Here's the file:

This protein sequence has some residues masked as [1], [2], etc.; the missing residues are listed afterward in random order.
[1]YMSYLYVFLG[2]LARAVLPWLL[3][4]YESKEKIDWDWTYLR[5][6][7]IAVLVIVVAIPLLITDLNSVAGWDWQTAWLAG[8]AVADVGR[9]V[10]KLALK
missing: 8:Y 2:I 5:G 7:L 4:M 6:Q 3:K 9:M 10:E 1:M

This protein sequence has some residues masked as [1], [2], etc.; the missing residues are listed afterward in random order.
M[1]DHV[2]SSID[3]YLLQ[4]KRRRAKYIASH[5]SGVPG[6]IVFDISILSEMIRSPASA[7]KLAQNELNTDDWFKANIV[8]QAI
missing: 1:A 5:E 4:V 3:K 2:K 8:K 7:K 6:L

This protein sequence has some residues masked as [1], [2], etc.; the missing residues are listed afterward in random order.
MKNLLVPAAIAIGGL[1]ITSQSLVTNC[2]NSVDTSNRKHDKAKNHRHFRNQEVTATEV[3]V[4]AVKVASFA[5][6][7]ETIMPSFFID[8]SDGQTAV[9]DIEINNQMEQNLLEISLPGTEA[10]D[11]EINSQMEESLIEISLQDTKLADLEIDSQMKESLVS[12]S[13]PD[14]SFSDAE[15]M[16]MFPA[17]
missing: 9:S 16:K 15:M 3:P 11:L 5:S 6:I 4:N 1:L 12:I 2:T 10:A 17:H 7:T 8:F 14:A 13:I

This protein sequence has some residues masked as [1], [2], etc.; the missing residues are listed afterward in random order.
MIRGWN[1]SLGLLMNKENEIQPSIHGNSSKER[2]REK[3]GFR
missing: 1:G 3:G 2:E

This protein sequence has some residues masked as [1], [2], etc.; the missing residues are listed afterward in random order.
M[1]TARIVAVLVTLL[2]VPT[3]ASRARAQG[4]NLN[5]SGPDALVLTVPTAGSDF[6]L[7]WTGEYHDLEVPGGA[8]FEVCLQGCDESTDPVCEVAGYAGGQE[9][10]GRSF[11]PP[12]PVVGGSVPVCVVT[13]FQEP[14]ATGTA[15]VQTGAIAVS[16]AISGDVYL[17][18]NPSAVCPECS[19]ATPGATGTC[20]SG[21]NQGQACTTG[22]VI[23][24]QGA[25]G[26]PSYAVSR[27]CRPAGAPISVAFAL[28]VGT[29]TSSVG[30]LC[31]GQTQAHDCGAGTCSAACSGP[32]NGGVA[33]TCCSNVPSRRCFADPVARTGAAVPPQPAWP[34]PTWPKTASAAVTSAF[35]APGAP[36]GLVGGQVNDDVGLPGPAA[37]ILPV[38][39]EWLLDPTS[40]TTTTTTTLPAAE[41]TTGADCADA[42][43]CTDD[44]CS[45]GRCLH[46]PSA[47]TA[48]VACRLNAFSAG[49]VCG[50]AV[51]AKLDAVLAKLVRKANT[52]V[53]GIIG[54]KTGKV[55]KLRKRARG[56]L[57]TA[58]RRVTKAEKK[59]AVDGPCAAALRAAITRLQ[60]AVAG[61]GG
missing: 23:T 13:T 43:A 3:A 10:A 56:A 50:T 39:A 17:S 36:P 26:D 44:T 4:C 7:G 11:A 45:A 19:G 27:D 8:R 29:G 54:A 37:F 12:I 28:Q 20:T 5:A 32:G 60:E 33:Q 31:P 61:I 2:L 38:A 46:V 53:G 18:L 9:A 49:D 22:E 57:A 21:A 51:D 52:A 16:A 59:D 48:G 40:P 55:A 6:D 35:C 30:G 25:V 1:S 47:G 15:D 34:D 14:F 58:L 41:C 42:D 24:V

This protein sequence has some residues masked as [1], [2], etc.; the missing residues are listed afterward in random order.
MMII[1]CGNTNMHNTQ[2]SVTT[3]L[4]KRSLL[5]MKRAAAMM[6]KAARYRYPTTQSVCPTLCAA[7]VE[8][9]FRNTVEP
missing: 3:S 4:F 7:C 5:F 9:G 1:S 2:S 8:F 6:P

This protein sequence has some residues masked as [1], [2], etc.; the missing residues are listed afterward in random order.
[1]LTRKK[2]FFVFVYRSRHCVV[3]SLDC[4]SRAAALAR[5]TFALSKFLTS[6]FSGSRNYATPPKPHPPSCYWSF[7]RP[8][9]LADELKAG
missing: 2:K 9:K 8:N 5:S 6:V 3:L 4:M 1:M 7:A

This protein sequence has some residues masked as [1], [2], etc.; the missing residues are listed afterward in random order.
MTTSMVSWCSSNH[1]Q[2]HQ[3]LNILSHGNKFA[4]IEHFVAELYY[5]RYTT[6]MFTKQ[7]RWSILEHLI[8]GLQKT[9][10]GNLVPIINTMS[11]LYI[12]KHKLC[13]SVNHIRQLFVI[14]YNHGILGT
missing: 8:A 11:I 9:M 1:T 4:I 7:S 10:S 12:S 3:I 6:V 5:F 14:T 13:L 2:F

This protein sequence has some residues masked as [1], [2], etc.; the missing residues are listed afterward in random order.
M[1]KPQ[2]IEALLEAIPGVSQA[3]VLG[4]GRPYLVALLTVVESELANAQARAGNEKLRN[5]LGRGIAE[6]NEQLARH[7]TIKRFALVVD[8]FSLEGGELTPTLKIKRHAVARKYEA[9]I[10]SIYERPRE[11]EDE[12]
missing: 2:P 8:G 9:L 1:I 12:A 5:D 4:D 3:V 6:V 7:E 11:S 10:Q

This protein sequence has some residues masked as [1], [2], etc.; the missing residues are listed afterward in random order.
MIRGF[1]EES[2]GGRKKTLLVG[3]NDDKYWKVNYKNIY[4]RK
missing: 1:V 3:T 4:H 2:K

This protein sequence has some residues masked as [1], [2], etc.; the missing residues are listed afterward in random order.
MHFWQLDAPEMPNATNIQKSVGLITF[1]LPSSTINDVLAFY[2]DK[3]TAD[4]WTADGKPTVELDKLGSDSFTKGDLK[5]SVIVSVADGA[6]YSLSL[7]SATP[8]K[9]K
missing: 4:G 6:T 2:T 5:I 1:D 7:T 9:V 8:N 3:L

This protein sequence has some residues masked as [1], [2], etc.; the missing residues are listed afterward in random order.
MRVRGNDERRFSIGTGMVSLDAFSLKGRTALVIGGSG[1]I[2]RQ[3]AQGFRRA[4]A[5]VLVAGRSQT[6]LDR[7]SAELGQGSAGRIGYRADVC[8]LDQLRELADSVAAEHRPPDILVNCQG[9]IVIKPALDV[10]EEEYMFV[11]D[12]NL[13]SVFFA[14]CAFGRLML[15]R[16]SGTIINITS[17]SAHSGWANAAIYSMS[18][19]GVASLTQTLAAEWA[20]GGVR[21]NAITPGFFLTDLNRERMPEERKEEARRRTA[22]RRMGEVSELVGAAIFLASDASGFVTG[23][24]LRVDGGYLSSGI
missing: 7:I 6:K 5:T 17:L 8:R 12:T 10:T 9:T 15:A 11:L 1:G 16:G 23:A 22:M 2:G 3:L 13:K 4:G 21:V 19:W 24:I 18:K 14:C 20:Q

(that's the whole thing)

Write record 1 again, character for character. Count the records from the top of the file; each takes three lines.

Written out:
This protein sequence has some residues masked as [1], [2], etc.; the missing residues are listed afterward in random order.
[1]YMSYLYVFLG[2]LARAVLPWLL[3][4]YESKEKIDWDWTYLR[5][6][7]IAVLVIVVAIPLLITDLNSVAGWDWQTAWLAG[8]AVADVGR[9]V[10]KLALK
missing: 8:Y 2:I 5:G 7:L 4:M 6:Q 3:K 9:M 10:E 1:M